KRAD COVID reading #39c: “-30-” Part 3

Back in 2011, Steven Savile invited me, along with Jordan Ellinger, Jason Fischer, and Alex Black, to contribute to a four-part series called Viral, which tied into current events involving the war on terror, inoculations in Third World countries, and other fun stuff. The four novelettes were published in spring 2012. My contribution was entitled “-30-,” about a journalist who gets what may be the story of a lifetime, assuming he lives long enough to write it.

Here’s the third and final part of that story. Part 1 was was Monday, and Part 2 was Wednesday. Check it out! And please subscribe to the channel!

Star Trek: Voyager Rewatch: “The Swarm”

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The EMH sings opera, loses his memory, and meets his maker. Plus Voyager encounters nasty aliens, prompting Janeway to violate all the principles she said she’d follow for no compellingly good reason. The Star Trek: Voyager Rewatch is overwhelmed by “The Swarm.”

An excerpt:

At least the EMH plot is fun for a while, because Robert Picardo is always awesome, so two Robert Picardos is twice the awesome! From singing opera while wearing a ridiculous wig to his heartbreaking loss of memory to the even snottier Zimmerman, Picardo is superb throughout. On top of that, Jennifer Lien puts in a fantastic performance, as Kes argues vehemently and passionately for the EMH’s rights as a person. She was the first one on board to treat the doctor as a person rather than a computer program, and she values his friendship too much to just let him be reset without a fight.

midweek music: “Stimela”

During the Graceland tour, one of the songs that Hugh Masekela performed was “Stimela,” the story of the coal train to Johannesburg that brought poorly paid workers to their mining jobs. It’s a powerful version of a powerful song about the exploitation of black workers by white bosses.

KRAD COVID reading #39b: “-30-” Part 2

Back in 2011, Steven Savile invited me, along with Jordan Ellinger, Jason Fischer, and Alex Black, to contribute to a four-part series called Viral, which tied into current events involving the war on terror, inoculations in Third World countries, and other fun stuff. The four novelettes were published in spring 2012. My contribution was entitled “-30-,” about a journalist who gets what may be the story of a lifetime, assuming he lives long enough to write it.

Here’s Part 2. Part 1 was was Monday, with Part 3 to come on Friday. Check it out! And please subscribe to the channel!

Star Trek: Voyager Rewatch: “The Chute”

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It’s The Inevitable Our Heroes Are Trapped In An Alien Prison episode, and it’s not all that and a bag of chips, but the stuff back on Voyager with Janeway trying to track her people down is superb. The Star Trek: Voyager Rewatch tries not to fall down “The Chute.”

An excerpt:

This one doesn’t really rise above the pack to stand out much. Indeed, it has less oomph than it might, because whatever pathos might be generated by Kim and Paris being forced to be extra-violent and nasty to survive is ruined by the presence of the clamp. This isn’t Kim having to tap into his violent side in order to survive, this is his violent side being forced on him by technology.

As a result, the scenes in the prison lose their bite, because everyone’s mean and nasty and ugly and rotten in this prison, so it doesn’t give us a chance to illuminate Paris or Kim’s character, it just shows them being artificially nastier than before. Yawn.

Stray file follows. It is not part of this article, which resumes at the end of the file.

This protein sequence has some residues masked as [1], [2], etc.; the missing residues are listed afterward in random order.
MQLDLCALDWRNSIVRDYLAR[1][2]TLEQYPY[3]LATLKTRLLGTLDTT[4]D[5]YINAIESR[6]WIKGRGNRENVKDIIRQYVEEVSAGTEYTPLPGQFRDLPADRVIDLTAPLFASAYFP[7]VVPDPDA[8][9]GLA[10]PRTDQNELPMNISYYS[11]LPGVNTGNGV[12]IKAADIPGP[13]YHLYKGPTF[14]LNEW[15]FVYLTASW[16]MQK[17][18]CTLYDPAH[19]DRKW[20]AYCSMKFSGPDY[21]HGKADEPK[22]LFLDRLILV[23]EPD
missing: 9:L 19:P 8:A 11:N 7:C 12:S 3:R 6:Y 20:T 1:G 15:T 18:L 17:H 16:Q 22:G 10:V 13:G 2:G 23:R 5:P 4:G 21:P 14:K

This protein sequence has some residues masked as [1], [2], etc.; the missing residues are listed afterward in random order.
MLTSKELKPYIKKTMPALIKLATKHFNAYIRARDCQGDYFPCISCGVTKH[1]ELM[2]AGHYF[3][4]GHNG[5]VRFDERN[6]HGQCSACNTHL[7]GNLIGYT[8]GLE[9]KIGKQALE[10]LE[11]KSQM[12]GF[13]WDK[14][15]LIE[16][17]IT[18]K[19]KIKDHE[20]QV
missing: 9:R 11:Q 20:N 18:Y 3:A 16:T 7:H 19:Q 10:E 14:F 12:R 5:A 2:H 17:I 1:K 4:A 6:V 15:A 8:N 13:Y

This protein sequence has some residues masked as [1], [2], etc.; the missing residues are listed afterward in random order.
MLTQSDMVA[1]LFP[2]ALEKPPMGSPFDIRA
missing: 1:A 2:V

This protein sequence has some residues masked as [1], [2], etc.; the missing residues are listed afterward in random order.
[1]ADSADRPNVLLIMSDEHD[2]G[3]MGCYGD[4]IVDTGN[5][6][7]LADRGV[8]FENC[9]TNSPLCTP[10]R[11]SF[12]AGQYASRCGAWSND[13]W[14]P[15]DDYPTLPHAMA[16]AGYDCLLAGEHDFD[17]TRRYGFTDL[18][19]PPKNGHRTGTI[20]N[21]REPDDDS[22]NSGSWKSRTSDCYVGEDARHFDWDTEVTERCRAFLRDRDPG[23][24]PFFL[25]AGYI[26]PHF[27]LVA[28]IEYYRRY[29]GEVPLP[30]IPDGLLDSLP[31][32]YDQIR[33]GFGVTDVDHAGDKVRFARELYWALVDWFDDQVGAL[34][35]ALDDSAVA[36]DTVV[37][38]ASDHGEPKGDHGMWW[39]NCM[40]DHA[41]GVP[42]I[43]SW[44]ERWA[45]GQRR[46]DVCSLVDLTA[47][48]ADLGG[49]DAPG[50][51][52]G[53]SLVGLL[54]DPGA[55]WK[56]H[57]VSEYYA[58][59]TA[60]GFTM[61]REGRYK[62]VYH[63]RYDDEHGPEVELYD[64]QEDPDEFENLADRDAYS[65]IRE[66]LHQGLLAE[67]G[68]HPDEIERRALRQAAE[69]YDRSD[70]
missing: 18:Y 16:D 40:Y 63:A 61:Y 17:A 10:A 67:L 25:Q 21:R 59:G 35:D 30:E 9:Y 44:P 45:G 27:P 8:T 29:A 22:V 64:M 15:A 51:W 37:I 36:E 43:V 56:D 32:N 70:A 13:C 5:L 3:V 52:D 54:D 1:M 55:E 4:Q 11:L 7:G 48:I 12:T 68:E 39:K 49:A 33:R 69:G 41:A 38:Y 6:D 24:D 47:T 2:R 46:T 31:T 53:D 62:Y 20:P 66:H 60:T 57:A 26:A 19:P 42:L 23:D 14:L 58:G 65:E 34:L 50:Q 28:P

Monday music: “Township Jive”

In 1986, Paul Simon released Graceland, several songs from which used South African musicians and South African musical styles. When he went on tour to support the album, he had a backup band made up almost entirely of South African musicians (led by the great Ray Phiri on guitar), and also brought along singer Miriam Makeeba, trumpeter Hugh Masekela, and a cappella masters Ladysmith Black Mambazo. Here’s how they opened their shows, with a great folk song called Township Jive that featured, well, everybody…..

KRAD COVID reading #39a: “-30-” Part 1

Back in 2011, Steven Savile invited me, along with Jordan Ellinger, Jason Fischer, and Alex Black, to contribute to a four-part series called Viral, which tied into current events involving the war on terror, inoculations in Third World countries, and other fun stuff. My contribution was entitled “-30-,” about a journalist who gets what may be the story of a lifetime, assuming he lives long enough to write it.

Here’s Part 1, with Parts 2 and 3 to come on Wednesday and Friday. Check it out! And please subscribe to the channel!

4-Color to 35-Millimeter: Faust: Love of the Damned

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We bring our brief revival of the great superhero movie rewatch to another pause as we look back at a film I missed the first time through, Faust: Love of the Damned, based on the comic by David Quinn & Tim Vigil. In all honesty, I’d have been okay with continuing to miss it………

An excerpt:

Brian Yuzna’s movie based on the source material is at least easier to follow along visually, but the dialogue isn’t really any better. What’s especially odd is that the movie is less invested in Jaspers than it is pretty much any other character in it. He disappears for an extended period in the back end of the movie, and when he does show up, he’s catatonic for most of the climax. His story is truncated, ineffective, and uninteresting, and the movie can’t even be bothered to explain exactly how and why he came back from being buried alive.

It doesn’t help that Mark Frost plays him with bug-eyed blankness, except when he’s in the Faust makeup, at which point he tries to funny and psychotic and utterly fails, not aided by the rubber horns he’s wearing wobbling every time he moves, making it impossible to take him in any way seriously.